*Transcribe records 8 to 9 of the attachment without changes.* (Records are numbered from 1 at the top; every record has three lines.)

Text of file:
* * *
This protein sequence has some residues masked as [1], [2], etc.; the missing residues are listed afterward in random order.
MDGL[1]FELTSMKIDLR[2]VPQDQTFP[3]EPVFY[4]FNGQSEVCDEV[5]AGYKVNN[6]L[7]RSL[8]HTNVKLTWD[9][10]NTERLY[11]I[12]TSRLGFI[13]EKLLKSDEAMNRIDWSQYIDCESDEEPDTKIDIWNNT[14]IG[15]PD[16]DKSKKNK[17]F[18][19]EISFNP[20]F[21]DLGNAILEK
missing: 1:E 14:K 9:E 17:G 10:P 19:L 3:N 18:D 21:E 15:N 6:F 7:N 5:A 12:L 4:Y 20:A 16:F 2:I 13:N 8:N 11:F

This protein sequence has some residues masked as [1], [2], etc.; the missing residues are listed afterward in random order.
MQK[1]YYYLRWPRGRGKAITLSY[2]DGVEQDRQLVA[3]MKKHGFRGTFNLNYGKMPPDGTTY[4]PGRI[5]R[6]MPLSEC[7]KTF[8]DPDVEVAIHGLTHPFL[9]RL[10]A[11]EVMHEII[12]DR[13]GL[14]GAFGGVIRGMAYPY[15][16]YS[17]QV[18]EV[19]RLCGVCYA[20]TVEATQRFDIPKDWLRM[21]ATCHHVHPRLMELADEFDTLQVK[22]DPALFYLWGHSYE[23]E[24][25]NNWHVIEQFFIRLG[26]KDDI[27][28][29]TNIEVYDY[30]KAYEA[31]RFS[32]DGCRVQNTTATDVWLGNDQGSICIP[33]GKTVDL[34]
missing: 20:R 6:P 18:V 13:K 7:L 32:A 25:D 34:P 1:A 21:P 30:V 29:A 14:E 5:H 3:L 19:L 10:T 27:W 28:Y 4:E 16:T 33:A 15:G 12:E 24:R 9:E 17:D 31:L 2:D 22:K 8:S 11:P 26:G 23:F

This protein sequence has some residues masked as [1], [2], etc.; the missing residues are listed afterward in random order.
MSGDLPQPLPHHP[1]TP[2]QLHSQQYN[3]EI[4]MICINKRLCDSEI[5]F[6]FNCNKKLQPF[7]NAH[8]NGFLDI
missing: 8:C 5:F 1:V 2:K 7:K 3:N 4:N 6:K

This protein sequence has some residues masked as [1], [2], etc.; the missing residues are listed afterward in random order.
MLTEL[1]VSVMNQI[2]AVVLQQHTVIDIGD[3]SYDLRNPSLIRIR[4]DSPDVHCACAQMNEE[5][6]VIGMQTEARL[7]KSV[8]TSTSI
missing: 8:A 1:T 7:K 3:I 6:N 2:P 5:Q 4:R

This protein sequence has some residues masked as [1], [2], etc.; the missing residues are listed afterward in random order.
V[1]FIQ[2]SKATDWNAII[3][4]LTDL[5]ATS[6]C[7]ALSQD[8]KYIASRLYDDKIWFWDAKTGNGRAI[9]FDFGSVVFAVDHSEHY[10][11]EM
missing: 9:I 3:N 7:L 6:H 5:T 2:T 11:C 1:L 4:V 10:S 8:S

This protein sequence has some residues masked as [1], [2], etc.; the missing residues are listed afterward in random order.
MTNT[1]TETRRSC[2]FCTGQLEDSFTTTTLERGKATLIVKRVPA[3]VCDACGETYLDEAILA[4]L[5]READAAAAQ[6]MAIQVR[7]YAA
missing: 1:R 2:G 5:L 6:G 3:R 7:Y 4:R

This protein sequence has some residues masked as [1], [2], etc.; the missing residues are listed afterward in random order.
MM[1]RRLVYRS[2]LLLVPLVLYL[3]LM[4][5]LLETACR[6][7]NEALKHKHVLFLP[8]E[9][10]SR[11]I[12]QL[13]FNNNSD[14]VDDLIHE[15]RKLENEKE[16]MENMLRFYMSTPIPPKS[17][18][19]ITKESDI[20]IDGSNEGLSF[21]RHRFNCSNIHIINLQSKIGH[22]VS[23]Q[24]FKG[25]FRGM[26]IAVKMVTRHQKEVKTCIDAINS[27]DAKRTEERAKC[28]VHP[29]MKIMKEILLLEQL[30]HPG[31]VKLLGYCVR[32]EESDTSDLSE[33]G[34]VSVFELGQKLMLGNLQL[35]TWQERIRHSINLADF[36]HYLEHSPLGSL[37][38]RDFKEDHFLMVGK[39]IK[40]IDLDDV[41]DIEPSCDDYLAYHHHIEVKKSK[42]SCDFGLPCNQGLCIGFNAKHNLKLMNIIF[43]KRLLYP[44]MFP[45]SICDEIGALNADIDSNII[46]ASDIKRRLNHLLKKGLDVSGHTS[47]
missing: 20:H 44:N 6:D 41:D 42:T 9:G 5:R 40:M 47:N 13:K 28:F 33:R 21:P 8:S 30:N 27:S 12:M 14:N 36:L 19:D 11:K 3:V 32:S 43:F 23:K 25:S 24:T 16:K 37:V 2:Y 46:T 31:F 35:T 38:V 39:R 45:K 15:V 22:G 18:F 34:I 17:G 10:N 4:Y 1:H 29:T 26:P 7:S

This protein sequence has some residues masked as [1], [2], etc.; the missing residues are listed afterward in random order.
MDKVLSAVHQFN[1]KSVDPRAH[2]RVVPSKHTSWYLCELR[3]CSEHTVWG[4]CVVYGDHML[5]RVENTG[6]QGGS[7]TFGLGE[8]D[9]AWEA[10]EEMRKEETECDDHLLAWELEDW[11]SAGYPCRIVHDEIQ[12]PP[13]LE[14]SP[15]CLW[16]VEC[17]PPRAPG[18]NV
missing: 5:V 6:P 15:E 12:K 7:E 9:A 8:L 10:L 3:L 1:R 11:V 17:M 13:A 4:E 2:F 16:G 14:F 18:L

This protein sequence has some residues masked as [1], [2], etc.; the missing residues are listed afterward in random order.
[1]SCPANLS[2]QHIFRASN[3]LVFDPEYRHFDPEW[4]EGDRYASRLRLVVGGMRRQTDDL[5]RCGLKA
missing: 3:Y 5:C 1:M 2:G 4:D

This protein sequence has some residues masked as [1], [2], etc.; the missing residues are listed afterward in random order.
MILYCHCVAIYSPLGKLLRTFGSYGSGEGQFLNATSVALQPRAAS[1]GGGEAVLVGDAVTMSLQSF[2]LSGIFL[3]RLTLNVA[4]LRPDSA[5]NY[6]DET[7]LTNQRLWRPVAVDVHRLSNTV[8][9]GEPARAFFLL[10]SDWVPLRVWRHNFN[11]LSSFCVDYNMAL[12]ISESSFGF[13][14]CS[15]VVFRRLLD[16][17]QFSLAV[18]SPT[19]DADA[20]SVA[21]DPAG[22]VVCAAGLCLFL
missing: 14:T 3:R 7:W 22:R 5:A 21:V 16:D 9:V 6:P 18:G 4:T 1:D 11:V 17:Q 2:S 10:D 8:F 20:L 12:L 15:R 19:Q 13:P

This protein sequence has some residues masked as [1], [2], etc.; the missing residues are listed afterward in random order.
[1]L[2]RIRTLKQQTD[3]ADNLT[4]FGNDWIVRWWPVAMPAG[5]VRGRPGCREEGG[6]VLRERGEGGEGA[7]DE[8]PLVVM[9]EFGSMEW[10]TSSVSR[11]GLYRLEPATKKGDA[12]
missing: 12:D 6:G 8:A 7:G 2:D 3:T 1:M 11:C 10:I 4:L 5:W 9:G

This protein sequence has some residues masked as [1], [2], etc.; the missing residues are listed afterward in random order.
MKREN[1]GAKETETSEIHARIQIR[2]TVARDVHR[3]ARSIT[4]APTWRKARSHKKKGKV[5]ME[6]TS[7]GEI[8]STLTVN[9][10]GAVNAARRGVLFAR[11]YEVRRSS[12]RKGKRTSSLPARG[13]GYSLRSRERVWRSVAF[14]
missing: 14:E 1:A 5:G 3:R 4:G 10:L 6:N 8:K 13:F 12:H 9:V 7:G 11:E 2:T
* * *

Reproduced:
This protein sequence has some residues masked as [1], [2], etc.; the missing residues are listed afterward in random order.
MDKVLSAVHQFN[1]KSVDPRAH[2]RVVPSKHTSWYLCELR[3]CSEHTVWG[4]CVVYGDHML[5]RVENTG[6]QGGS[7]TFGLGE[8]D[9]AWEA[10]EEMRKEETECDDHLLAWELEDW[11]SAGYPCRIVHDEIQ[12]PP[13]LE[14]SP[15]CLW[16]VEC[17]PPRAPG[18]NV
missing: 5:V 6:P 15:E 12:K 7:E 9:A 8:L 10:L 3:L 1:R 11:V 17:M 13:A 4:E 2:F 16:G 14:F 18:L

This protein sequence has some residues masked as [1], [2], etc.; the missing residues are listed afterward in random order.
[1]SCPANLS[2]QHIFRASN[3]LVFDPEYRHFDPEW[4]EGDRYASRLRLVVGGMRRQTDDL[5]RCGLKA
missing: 3:Y 5:C 1:M 2:G 4:D